The economist convinced Justin Trudeau to write an article on , here it is in its entirety, with permission

Editorial close for the special edition from which this is from was Nov 10th 2016

In 2017 Canada celebrates its 150th anniver-sary. For a century and a half, one simple promise has been at the heart of Canada’s success: that here, everyone has an oppor-tunity to build a better, more prosperous life. For generations parents have been able to promise their children that if they work hard, get a good education and apply themselves, they will get ahead. Today, too many Canadi-ans are worried that this is no longer the case. Those who do most of the heavy lifting in Canada’s economy—the middle class—work longer hours for an ever-shrinking piece of the pie. Meanwhile, the rungs on the ladder of opportunity have grown further apart. Over the past several years I have had the opportunity to meet and listen to Canadians from all walks of life, coast-to-coast-to-coast. I heard from women and girls who still face inequality in the workplace and violence at home, just because they are female. I met parents who wanted to put their kids through university, but worried they wouldn’t be able to afford it. I listened to young people who couldn’t get a job because they didn’t have work experience, but didn’t have work experi-ence because they couldn’t get a job. Concerns about losing out are not unique to Canada. We see it today in the Brexit vote, in widespread calls for nationalism over globalisation, and in those who promise to build walls instead of tearing them down. When prosperity isn’t shared, people increas-ingly feel left behind, and they start to look to deceptively easy solutions. Much of this anxiety can be traced back to the current low-growth global economy. Emerging economies that had helped to drive global growth for so long have slowed down. As household debt rises, families feel tapped out. Real economic growth is hard to find, making it all the more difficult to boost in-comes and create the good, well-paying jobs that are needed to strengthen and broaden the middle class.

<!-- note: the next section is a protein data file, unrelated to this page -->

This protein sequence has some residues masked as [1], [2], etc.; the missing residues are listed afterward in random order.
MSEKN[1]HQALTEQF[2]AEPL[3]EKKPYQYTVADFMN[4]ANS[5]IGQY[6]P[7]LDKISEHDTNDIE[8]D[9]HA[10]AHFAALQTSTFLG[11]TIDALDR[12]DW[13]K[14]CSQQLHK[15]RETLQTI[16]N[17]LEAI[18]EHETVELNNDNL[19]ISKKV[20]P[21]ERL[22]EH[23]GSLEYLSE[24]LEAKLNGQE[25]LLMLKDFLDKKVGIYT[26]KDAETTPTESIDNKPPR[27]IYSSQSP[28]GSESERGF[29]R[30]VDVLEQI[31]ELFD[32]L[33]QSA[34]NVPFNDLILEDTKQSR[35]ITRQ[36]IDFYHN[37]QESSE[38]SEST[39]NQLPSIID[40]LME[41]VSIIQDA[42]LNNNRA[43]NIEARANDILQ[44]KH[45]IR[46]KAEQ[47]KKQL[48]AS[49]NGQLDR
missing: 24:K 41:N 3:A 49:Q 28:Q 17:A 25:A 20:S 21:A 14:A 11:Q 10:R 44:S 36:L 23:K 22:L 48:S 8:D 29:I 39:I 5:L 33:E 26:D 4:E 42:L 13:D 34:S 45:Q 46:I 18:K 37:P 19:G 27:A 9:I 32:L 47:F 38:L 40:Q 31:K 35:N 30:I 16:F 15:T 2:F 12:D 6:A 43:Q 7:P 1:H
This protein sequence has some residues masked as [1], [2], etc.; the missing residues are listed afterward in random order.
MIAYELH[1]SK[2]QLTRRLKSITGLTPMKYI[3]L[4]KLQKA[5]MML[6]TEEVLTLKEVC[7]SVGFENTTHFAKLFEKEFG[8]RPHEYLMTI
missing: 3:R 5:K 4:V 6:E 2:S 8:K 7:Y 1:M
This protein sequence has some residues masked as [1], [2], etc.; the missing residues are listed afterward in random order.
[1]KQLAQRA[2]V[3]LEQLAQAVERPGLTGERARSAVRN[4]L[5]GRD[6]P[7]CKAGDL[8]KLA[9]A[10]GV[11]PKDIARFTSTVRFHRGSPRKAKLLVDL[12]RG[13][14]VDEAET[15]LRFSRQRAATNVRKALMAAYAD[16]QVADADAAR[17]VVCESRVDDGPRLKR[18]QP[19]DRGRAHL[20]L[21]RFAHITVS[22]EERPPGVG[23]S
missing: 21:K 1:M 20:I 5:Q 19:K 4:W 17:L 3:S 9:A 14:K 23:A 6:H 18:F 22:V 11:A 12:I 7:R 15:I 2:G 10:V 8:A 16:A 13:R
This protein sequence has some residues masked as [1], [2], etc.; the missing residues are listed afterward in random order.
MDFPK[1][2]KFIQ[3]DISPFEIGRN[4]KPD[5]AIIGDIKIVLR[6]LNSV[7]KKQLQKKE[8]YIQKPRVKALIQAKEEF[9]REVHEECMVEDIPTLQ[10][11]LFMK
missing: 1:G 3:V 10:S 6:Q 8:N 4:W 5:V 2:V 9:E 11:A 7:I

Embracing the world Leaders who understand this have a choice to make: do we exploit this anxiety for our own political gain? Or do we take concrete steps to implement policies that will strike at the very root of these anxieties? In Canada we made the choice to build an economy that works for everyone, not just the wealthiest 1%. And we’re doing it not by turning inwards or rejecting the opportunities that go hand-in-hand with a global economy; instead, we are embracing the world. We know that if we want to extend the ladder of opportunity to everyone, we must be an open society—one that welcomes new ideas, creative ways of thinking, and different cultures and people. Embracing the world also means being open to trade. We know that export-based industries pay wages 50% higher than non-export industries. So reinvigorating our relationships with our top five trading part-ners—the United States, Mexico, China, Japan and the European Union—was not just smart foreign policy, it was smart economics for Ca-nadians. Stronger trade relationships create more opportunities for Canadian workers to succeed and prosper. In many ways, Canada’s developing rela-tionship with China serves as a good example of the ways in which a more open and co-operative approach can benefit the middle class. This relationship needs to be stronger and more stable if we are to take full advan-tage of the economic opportunities available to Canadian businesses and their workers. To that end, we are looking at ways to expand our economic ties through a free-trade agree-ment, and have pledged to double bilateral trade by 2025. These initiatives will generate prosperity for all of our citizens, Chinese and Canadian alike. At home, we are following through on our commitment to make historic investments in infrastructure—not only because this creates good, well-paying jobs, but because we know that when it is easier for people to get to work on time, ship their products to market or secure for their ageing parents the care they need, the whole economy benefits. We are also investing in education so that the next generation of Canadians has the tools it needs to make an impact in the careers of today and tomorrow. We are mak-ing significant investments in clean technol-ogy so that Canadian companies, workers and communities can thrive in an emerging low-carbon economy. And to respond better to the needs of an ageing population, we are strengthening the Canada Pension Plan and making sure that those who have worked hard to keep the country’s economy going strong can afford a dignified retirement. Perpetual progress and relentless ambi-tion have shaped Canada’s identity—and its success—for the past 150 years. We know that strong, diverse and resilient countries like Canada don’t come about by accident, and won’t thrive in the future without a lot of hard work. That is why we will always choose hope over fear, and diversity over division. Q

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